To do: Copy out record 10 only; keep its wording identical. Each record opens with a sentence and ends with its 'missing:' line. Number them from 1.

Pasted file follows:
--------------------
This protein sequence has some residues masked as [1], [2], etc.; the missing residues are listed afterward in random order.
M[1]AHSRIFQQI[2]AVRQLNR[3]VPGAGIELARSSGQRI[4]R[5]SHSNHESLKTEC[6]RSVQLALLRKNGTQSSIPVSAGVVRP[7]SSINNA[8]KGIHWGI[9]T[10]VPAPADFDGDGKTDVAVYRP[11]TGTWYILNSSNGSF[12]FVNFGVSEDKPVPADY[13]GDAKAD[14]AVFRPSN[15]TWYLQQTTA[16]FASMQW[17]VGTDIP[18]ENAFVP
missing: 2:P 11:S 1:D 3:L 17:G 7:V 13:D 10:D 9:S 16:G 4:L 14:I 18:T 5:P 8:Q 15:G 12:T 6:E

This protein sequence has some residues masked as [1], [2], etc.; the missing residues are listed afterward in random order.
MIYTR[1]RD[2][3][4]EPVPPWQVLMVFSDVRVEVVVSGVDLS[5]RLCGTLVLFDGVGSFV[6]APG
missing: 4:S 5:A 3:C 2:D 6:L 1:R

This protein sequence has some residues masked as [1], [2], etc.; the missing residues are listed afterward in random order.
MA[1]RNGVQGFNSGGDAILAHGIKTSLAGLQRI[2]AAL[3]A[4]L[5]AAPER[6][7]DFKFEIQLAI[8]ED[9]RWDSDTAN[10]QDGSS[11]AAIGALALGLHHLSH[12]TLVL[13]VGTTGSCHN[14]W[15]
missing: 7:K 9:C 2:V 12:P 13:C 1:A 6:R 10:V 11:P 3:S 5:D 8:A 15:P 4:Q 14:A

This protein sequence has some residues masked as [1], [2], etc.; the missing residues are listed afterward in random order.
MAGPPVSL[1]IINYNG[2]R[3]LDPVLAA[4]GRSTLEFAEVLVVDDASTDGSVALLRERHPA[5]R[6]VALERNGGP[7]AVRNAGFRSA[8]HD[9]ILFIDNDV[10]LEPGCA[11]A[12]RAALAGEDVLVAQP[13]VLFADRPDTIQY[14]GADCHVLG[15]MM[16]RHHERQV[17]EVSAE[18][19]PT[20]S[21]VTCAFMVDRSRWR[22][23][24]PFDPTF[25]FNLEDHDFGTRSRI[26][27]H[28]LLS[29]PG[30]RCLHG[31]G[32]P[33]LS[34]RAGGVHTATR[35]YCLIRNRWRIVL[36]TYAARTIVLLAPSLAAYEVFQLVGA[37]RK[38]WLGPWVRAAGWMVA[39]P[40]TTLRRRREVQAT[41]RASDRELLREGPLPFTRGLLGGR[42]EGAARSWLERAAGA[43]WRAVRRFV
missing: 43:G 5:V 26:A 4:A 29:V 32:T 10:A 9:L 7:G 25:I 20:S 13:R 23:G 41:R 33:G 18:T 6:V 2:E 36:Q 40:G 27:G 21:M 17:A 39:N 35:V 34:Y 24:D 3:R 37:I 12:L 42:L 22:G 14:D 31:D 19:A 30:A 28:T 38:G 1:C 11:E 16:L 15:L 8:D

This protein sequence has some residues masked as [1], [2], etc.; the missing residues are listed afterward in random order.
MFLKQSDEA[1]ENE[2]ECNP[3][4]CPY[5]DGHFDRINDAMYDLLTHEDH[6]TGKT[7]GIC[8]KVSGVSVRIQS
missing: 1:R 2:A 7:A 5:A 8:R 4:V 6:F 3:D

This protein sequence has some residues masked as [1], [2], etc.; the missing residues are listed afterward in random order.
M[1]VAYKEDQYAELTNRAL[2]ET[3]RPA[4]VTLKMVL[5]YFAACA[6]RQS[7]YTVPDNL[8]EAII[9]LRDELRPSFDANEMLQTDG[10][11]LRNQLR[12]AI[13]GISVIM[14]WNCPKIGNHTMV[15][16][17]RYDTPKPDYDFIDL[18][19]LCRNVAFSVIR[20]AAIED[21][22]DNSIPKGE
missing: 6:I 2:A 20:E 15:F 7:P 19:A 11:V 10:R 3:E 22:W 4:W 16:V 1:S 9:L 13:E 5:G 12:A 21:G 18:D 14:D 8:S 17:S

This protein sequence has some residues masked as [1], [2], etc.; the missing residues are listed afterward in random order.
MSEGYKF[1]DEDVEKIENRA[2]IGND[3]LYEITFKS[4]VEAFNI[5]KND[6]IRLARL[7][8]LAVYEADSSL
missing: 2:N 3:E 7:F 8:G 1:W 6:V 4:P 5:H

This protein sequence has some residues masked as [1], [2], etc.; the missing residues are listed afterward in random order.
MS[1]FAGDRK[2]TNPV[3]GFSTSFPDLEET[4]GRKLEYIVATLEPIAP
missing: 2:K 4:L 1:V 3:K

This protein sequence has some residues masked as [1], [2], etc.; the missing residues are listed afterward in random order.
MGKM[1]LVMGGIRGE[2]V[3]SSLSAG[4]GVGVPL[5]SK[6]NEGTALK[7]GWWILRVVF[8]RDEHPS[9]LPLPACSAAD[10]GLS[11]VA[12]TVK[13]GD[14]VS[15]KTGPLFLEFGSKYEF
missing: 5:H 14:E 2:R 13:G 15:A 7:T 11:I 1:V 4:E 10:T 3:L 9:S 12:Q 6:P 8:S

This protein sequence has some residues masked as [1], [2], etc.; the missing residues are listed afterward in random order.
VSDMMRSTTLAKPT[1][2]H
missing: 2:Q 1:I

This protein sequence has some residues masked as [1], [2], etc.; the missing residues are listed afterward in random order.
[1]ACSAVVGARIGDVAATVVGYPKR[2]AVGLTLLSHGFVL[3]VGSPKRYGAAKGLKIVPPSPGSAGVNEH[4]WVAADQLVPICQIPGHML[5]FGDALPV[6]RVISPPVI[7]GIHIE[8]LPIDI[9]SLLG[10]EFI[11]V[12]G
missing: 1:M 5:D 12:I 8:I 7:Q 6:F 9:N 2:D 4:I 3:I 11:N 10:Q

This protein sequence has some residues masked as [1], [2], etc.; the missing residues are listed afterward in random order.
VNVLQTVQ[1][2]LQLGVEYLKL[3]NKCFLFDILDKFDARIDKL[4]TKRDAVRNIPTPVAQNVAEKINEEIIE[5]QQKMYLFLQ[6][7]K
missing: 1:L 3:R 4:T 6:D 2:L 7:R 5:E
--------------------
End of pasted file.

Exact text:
This protein sequence has some residues masked as [1], [2], etc.; the missing residues are listed afterward in random order.
VSDMMRSTTLAKPT[1][2]H
missing: 2:Q 1:I